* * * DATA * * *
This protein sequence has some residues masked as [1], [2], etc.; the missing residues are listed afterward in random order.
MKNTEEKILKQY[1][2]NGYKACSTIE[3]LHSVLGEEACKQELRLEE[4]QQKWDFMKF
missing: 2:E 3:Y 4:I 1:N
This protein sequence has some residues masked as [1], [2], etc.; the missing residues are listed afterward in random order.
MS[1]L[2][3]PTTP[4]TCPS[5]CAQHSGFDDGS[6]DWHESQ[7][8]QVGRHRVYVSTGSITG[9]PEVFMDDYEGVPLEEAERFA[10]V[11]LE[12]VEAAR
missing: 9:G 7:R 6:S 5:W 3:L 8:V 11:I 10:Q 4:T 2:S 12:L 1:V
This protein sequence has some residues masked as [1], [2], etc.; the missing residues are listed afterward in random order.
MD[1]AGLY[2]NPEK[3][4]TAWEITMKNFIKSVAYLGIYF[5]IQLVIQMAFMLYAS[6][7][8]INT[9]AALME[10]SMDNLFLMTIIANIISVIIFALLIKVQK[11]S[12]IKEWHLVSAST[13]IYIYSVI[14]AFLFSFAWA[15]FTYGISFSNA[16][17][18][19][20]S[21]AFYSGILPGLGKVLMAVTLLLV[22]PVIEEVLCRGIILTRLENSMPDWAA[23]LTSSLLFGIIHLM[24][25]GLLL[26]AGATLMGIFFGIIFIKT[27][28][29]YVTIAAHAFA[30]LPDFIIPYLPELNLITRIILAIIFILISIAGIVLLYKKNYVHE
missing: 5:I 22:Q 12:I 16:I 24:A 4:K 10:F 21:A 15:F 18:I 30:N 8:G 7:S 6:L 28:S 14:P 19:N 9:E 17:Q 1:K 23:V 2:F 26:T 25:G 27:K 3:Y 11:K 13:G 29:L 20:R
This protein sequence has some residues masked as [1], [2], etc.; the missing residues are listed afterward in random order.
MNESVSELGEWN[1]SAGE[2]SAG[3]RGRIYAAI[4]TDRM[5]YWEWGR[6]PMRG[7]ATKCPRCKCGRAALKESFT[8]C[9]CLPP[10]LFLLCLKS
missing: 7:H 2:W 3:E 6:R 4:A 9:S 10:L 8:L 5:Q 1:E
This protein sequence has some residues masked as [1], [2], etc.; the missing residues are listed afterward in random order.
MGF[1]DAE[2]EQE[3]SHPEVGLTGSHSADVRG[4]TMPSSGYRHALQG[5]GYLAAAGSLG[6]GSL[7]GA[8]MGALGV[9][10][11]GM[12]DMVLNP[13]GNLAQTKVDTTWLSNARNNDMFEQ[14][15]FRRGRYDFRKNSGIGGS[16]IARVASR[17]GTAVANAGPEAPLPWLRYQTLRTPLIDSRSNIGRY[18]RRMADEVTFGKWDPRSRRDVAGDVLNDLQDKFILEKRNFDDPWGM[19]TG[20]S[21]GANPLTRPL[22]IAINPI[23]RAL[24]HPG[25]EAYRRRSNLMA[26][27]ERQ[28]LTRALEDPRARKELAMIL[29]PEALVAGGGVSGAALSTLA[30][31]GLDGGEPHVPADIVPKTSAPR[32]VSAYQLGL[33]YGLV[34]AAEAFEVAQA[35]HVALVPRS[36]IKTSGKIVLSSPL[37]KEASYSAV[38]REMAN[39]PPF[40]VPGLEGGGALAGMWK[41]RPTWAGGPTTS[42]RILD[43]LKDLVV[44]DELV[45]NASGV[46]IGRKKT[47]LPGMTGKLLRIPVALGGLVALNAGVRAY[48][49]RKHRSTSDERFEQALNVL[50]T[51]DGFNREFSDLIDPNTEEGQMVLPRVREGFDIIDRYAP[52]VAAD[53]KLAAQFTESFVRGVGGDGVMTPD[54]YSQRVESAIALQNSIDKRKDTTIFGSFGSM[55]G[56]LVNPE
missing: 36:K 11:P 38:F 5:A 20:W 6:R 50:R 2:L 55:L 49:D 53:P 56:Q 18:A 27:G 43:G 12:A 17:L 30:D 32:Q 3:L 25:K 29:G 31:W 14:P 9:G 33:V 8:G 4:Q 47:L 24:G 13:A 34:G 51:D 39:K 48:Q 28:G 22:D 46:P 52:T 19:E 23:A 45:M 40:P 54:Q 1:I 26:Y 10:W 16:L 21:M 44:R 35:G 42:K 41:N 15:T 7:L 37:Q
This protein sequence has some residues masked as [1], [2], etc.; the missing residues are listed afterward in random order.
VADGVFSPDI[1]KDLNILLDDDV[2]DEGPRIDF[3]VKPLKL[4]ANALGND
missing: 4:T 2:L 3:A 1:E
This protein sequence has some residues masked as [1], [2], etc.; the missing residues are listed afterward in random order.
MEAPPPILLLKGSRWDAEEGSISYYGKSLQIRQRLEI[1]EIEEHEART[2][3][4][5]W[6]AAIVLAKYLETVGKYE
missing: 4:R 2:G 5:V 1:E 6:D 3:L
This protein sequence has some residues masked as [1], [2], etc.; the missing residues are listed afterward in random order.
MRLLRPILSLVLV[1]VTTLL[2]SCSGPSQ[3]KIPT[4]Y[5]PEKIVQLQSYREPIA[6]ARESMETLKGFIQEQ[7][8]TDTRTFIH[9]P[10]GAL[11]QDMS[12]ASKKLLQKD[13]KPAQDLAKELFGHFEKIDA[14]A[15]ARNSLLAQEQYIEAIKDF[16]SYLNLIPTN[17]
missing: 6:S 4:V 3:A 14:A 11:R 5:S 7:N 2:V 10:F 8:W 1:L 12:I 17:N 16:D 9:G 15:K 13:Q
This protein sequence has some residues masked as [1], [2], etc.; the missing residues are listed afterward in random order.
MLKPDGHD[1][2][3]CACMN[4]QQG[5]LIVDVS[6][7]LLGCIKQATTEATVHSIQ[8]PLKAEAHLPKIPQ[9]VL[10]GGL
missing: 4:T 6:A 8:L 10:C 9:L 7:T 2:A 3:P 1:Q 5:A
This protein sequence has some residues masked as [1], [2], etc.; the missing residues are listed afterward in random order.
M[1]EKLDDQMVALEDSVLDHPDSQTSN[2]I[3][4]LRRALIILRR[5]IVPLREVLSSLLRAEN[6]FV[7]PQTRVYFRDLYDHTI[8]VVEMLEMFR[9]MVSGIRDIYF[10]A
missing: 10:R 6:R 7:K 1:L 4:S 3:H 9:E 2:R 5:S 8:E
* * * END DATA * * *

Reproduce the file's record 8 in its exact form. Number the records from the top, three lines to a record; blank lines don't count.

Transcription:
This protein sequence has some residues masked as [1], [2], etc.; the missing residues are listed afterward in random order.
MRLLRPILSLVLV[1]VTTLL[2]SCSGPSQ[3]KIPT[4]Y[5]PEKIVQLQSYREPIA[6]ARESMETLKGFIQEQ[7][8]TDTRTFIH[9]P[10]GAL[11]QDMS[12]ASKKLLQKD[13]KPAQDLAKELFGHFEKIDA[14]A[15]ARNSLLAQEQYIEAIKDF[16]SYLNLIPTN[17]
missing: 6:S 4:V 3:A 14:A 11:R 5:S 7:N 2:V 10:F 8:W 1:L 12:I 17:N 16:D 9:G 15:K 13:Q